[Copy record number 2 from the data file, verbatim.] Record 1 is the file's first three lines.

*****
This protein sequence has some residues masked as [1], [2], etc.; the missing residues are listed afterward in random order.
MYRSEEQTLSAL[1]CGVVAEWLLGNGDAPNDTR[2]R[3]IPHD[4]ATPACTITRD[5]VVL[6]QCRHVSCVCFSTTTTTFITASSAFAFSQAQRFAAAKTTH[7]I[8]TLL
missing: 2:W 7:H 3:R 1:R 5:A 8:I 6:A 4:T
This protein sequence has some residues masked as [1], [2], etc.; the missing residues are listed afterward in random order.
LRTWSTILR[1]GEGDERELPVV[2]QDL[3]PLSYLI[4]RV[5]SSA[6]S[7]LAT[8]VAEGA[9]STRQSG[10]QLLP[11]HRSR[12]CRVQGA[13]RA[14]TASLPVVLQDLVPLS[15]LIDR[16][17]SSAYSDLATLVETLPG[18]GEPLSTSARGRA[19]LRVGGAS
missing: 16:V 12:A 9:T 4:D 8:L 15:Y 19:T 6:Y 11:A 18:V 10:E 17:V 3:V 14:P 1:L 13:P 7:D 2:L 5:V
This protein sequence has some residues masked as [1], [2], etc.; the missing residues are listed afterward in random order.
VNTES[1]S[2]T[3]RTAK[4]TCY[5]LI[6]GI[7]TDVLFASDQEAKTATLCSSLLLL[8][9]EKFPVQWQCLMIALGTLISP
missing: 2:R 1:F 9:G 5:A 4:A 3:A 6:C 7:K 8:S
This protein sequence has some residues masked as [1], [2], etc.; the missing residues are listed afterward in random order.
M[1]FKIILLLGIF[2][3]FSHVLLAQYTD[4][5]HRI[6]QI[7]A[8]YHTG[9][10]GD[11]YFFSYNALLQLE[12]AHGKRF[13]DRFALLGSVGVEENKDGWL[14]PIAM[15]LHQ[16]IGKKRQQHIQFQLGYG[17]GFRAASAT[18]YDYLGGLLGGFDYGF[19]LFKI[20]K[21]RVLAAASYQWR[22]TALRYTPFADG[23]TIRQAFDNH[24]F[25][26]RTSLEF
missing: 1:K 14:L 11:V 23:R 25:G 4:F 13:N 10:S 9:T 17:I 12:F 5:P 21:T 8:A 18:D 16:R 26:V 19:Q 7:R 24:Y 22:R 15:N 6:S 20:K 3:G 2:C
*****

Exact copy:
This protein sequence has some residues masked as [1], [2], etc.; the missing residues are listed afterward in random order.
LRTWSTILR[1]GEGDERELPVV[2]QDL[3]PLSYLI[4]RV[5]SSA[6]S[7]LAT[8]VAEGA[9]STRQSG[10]QLLP[11]HRSR[12]CRVQGA[13]RA[14]TASLPVVLQDLVPLS[15]LIDR[16][17]SSAYSDLATLVETLPG[18]GEPLSTSARGRA[19]LRVGGAS
missing: 16:V 12:A 9:T 4:D 8:L 15:Y 19:T 6:Y 11:A 18:V 10:E 17:V 3:V 14:P 1:L 13:P 7:D 2:L 5:V